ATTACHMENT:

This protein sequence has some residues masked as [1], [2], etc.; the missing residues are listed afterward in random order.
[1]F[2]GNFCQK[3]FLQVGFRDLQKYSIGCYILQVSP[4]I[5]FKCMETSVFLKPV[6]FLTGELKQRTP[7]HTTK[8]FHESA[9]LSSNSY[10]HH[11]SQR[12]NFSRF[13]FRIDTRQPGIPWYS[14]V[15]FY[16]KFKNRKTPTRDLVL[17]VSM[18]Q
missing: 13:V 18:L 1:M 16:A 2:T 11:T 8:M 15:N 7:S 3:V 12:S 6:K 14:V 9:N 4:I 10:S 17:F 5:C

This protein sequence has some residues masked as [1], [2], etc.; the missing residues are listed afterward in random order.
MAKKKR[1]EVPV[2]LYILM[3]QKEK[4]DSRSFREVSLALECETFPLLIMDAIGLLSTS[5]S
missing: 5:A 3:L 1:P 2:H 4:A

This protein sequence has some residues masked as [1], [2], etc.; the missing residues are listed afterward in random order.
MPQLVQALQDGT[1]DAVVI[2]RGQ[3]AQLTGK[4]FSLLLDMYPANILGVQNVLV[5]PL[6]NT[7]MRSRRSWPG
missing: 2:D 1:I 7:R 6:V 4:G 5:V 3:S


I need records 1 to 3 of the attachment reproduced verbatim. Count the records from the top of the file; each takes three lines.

This protein sequence has some residues masked as [1], [2], etc.; the missing residues are listed afterward in random order.
[1]F[2]GNFCQK[3]FLQVGFRDLQKYSIGCYILQVSP[4]I[5]FKCMETSVFLKPV[6]FLTGELKQRTP[7]HTTK[8]FHESA[9]LSSNSY[10]HH[11]SQR[12]NFSRF[13]FRIDTRQPGIPWYS[14]V[15]FY[16]KFKNRKTPTRDLVL[17]VSM[18]Q
missing: 13:V 18:L 1:M 16:A 2:T 11:T 8:M 15:N 7:S 3:V 12:S 6:K 14:V 9:N 4:I 10:S 17:F 5:C

This protein sequence has some residues masked as [1], [2], etc.; the missing residues are listed afterward in random order.
MAKKKR[1]EVPV[2]LYILM[3]QKEK[4]DSRSFREVSLALECETFPLLIMDAIGLLSTS[5]S
missing: 5:A 3:L 1:P 2:H 4:A

This protein sequence has some residues masked as [1], [2], etc.; the missing residues are listed afterward in random order.
MPQLVQALQDGT[1]DAVVI[2]RGQ[3]AQLTGK[4]FSLLLDMYPANILGVQNVLV[5]PL[6]NT[7]MRSRRSWPG
missing: 2:D 1:I 7:R 6:V 4:G 5:V 3:S